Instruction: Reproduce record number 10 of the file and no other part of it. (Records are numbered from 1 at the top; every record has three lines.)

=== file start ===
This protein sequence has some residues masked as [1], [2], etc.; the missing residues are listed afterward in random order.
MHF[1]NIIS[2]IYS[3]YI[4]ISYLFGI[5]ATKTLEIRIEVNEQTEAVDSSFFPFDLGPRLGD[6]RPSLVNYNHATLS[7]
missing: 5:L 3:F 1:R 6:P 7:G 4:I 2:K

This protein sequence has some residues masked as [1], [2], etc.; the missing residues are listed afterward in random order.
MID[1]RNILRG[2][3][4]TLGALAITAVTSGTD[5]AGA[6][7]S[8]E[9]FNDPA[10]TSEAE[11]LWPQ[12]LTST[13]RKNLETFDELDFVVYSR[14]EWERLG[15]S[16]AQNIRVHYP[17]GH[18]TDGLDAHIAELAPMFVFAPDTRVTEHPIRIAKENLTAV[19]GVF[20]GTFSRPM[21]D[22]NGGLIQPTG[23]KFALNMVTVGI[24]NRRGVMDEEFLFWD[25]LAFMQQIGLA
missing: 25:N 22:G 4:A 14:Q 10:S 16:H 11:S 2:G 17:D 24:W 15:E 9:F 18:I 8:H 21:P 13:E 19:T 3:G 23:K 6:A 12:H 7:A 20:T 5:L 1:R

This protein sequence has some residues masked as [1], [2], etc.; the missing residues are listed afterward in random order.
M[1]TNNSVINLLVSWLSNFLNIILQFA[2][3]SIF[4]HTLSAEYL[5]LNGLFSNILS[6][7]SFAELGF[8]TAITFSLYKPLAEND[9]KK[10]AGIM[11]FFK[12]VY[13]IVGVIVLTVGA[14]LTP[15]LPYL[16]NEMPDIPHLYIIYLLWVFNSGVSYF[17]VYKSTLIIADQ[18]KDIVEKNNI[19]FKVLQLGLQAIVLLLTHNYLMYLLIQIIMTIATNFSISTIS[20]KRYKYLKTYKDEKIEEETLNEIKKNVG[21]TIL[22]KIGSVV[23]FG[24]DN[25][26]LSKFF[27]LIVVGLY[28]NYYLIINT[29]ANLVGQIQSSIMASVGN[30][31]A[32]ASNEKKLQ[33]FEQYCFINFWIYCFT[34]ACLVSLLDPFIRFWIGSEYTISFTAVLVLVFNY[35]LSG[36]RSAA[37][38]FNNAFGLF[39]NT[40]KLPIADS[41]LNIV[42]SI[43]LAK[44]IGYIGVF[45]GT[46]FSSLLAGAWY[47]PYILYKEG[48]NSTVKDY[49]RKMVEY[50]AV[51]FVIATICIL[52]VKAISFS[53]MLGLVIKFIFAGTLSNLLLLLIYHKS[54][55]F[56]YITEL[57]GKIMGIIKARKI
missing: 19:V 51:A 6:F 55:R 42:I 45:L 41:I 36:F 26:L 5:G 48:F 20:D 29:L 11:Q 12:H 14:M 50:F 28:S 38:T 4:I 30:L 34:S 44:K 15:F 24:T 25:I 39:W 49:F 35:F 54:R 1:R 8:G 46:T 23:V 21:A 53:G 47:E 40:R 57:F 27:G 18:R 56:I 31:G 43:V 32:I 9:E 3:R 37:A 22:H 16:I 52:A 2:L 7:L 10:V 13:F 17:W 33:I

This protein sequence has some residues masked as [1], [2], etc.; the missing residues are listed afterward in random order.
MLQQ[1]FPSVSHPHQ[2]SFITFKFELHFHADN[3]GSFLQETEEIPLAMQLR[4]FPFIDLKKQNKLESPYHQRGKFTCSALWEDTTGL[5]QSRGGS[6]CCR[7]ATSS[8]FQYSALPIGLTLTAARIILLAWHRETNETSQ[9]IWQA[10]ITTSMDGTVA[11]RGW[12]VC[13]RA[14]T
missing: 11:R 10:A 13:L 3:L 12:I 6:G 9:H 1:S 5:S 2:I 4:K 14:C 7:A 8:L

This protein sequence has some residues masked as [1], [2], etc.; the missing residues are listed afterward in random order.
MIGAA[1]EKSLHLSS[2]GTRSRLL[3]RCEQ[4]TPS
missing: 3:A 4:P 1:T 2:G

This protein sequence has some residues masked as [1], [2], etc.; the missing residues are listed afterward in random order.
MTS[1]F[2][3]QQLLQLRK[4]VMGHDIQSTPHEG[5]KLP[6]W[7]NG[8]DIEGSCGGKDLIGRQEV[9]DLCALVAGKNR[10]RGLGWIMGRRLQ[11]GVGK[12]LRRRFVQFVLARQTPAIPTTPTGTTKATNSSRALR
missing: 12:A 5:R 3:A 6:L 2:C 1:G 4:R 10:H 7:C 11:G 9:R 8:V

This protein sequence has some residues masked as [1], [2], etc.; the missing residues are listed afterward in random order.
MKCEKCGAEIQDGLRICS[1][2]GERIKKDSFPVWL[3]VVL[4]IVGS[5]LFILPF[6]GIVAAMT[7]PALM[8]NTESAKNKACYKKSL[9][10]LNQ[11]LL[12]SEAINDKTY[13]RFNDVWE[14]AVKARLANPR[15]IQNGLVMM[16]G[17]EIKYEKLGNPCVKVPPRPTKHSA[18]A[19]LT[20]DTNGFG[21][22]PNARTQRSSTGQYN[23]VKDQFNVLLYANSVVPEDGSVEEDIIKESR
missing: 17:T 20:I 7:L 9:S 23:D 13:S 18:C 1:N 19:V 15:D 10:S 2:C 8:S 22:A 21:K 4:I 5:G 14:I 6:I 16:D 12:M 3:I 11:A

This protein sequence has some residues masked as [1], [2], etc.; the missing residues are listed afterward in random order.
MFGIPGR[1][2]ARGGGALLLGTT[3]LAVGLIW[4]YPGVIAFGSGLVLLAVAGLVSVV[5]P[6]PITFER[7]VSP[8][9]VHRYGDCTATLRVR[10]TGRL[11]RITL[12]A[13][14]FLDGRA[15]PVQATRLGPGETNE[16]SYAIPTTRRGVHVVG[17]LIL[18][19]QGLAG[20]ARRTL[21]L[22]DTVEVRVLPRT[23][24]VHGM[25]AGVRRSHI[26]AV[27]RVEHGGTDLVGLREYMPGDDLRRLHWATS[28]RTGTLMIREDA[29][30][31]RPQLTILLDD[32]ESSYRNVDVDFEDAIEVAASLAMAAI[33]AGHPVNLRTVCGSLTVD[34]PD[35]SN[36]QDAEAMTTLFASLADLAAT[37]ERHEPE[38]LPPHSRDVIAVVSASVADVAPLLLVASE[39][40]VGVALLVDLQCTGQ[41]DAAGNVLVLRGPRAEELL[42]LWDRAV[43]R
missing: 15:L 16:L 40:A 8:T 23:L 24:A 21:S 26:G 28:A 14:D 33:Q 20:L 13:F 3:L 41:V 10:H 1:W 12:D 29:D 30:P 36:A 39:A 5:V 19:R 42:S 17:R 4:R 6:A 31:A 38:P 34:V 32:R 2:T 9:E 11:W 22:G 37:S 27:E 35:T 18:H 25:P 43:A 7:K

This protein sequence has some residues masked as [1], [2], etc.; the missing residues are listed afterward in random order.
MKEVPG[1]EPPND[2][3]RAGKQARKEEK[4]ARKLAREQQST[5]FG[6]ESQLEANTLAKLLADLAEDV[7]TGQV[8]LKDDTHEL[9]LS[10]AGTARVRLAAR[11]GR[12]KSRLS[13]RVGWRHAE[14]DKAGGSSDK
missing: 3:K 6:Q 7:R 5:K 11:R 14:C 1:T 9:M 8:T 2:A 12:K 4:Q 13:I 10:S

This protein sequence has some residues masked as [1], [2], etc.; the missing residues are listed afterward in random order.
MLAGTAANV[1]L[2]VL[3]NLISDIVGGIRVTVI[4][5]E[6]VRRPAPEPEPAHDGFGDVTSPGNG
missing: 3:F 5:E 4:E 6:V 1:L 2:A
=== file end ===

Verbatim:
This protein sequence has some residues masked as [1], [2], etc.; the missing residues are listed afterward in random order.
MLAGTAANV[1]L[2]VL[3]NLISDIVGGIRVTVI[4][5]E[6]VRRPAPEPEPAHDGFGDVTSPGNG
missing: 3:F 5:E 4:E 6:V 1:L 2:A